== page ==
Ritter - Six Degrees of Variation (Cover Artwork)
Staff Review

Ritter

Ritter: Six Degrees of Variation

Six Degrees of Variation (2004)

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3.5
Named after a street in Bethlehem, Pennsylvania, and not the late, great actor, Ritter plays an excellent skate punk style that's actually quite good for the derivative genre they're doing. The EP's title speaks for itself. All six songs on this EP all differ in tempos a bit too much to justify ...

Named after a street in Bethlehem, Pennsylvania, and not the late, great actor, Ritter plays an excellent skate punk style that's actually quite good for the derivative genre they're doing.

The EP's title speaks for itself. All six songs on this EP all differ in tempos a bit too much to justify the skate punk label, because also incorporated is some melodic pop and new-school post-punk in the vein of Gastby's American Dream, and it helps shift the environment significantly, but not dramatically. There is also a distinct change in moods frequently, whether it be dark, downtrodden apathy, or an upbeat, almost-happy Lagwagon feel. Consistently through is this direct urgency that reminds me of the Methadones' "Solitude." The vocalists are also solid, by singing not too deep but not at all whiny or nasally.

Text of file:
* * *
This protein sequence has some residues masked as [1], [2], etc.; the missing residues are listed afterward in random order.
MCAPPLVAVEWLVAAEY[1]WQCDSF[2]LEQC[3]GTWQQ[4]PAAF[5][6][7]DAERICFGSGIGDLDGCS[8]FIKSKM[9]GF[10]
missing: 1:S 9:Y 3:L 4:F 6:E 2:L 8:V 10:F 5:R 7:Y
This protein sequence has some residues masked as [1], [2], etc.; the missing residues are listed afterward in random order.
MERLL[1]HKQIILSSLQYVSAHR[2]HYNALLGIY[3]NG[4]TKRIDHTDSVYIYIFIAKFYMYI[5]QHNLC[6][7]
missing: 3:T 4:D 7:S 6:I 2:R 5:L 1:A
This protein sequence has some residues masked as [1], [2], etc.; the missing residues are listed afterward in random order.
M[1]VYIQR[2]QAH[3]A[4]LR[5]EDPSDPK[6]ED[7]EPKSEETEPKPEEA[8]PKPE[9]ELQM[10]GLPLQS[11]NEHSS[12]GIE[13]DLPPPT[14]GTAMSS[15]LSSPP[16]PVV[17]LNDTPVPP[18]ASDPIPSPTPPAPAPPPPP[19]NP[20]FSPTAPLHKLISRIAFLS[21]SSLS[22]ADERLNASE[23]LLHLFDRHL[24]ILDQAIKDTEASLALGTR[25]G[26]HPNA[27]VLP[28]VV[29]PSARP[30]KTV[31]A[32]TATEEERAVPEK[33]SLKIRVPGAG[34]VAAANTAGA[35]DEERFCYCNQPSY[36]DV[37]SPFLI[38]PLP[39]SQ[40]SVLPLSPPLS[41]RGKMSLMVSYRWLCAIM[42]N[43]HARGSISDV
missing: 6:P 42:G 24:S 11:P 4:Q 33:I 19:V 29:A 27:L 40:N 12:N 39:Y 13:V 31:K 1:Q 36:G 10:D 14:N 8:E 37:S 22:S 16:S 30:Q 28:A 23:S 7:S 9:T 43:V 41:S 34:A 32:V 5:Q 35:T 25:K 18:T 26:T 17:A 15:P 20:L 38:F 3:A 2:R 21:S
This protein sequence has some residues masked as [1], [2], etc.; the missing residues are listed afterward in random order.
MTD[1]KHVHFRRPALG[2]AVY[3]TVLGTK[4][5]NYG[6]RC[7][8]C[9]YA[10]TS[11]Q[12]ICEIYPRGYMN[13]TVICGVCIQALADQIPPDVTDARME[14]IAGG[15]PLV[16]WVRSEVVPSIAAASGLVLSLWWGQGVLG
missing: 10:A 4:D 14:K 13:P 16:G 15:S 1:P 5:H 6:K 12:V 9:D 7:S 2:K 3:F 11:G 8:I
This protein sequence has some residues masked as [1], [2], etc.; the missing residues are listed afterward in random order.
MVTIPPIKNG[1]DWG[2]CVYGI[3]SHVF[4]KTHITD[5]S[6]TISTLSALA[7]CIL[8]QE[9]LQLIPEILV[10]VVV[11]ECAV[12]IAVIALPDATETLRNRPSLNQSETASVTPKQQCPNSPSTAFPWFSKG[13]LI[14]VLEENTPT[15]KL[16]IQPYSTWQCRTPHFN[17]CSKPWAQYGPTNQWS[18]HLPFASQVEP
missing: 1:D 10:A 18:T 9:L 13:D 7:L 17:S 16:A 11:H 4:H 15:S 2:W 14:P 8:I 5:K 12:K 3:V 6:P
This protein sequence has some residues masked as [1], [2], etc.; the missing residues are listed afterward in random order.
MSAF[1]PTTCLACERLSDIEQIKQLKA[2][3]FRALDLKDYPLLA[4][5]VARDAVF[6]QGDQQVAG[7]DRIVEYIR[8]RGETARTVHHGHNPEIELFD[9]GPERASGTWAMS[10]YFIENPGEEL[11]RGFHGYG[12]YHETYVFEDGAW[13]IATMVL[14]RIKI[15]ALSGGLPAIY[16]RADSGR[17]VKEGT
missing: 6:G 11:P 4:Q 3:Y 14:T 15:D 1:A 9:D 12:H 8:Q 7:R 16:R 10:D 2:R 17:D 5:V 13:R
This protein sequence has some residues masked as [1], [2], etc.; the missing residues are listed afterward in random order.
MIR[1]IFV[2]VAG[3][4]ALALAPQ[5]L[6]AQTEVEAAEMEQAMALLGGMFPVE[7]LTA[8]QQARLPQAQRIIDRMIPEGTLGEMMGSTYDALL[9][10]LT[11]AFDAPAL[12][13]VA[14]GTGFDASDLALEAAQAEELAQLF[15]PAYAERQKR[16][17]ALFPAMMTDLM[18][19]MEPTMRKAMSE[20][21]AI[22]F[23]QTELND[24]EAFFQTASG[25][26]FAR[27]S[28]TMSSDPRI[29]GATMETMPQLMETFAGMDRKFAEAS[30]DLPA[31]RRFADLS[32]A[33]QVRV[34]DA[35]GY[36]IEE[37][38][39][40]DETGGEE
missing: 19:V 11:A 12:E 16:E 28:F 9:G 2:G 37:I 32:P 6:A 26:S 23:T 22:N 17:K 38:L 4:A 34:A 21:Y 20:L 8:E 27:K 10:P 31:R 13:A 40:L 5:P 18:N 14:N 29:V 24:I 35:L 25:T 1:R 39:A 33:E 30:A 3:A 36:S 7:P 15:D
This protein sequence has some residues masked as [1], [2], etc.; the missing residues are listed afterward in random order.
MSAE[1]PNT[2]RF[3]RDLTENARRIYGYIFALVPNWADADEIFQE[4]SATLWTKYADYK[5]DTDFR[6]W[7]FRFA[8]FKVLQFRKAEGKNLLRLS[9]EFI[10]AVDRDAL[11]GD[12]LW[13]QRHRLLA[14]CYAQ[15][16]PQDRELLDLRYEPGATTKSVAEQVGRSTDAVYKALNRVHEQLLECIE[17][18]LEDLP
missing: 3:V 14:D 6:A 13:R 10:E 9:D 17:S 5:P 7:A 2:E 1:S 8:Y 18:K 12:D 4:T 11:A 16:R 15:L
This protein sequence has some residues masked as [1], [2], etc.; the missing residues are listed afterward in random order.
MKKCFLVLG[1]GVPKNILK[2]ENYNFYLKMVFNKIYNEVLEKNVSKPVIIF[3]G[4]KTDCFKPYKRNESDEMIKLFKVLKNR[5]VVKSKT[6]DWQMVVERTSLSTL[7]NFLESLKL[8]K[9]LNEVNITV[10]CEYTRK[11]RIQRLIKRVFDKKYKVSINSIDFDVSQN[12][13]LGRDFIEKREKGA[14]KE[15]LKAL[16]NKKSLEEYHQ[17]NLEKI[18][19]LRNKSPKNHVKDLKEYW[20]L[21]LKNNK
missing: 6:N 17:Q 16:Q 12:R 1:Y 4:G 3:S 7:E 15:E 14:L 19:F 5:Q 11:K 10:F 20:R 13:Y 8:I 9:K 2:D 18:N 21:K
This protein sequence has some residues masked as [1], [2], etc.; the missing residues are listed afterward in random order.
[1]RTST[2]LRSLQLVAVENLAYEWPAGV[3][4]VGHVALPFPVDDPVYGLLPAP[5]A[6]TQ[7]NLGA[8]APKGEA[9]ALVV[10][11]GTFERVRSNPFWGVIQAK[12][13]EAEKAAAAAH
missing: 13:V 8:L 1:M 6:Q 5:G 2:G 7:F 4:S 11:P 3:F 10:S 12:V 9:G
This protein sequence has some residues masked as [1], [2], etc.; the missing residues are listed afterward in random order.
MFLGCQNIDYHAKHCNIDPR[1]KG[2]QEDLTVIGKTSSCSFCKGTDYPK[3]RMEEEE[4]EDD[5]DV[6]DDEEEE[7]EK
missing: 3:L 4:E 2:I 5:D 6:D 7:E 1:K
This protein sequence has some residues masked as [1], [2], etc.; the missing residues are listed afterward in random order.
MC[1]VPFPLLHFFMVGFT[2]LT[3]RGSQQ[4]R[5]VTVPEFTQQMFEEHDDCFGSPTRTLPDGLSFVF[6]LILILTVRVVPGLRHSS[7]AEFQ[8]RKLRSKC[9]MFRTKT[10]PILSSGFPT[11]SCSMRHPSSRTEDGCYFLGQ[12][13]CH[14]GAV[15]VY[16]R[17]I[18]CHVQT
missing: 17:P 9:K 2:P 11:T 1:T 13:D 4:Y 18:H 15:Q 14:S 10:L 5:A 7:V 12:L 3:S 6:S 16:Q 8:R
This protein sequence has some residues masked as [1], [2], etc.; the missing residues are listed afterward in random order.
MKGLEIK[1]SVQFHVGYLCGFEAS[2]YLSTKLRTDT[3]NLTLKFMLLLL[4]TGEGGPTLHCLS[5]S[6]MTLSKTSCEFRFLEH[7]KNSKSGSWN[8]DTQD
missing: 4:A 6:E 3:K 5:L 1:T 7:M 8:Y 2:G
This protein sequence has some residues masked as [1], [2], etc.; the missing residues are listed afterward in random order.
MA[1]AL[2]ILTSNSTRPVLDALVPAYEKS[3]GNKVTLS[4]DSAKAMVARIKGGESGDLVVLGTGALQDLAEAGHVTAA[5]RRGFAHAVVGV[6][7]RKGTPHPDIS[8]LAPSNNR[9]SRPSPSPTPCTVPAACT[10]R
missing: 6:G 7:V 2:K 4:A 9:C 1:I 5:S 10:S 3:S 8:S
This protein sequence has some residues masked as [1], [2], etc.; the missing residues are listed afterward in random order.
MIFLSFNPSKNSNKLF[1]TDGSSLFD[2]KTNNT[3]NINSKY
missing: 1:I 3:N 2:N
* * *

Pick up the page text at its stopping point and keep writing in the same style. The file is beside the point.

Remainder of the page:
They even put Edgar Allen Poe's "Alone" to music, and use a bit of metal-influenced riffing and growls that sound much less out of place than they should be, with a slight amount of piano in the bridge to cap it off.

There's a great amount of potential Ritter holds, and we'll just have to wait and see if they can make that common transition to a solid, if not great, full-length.

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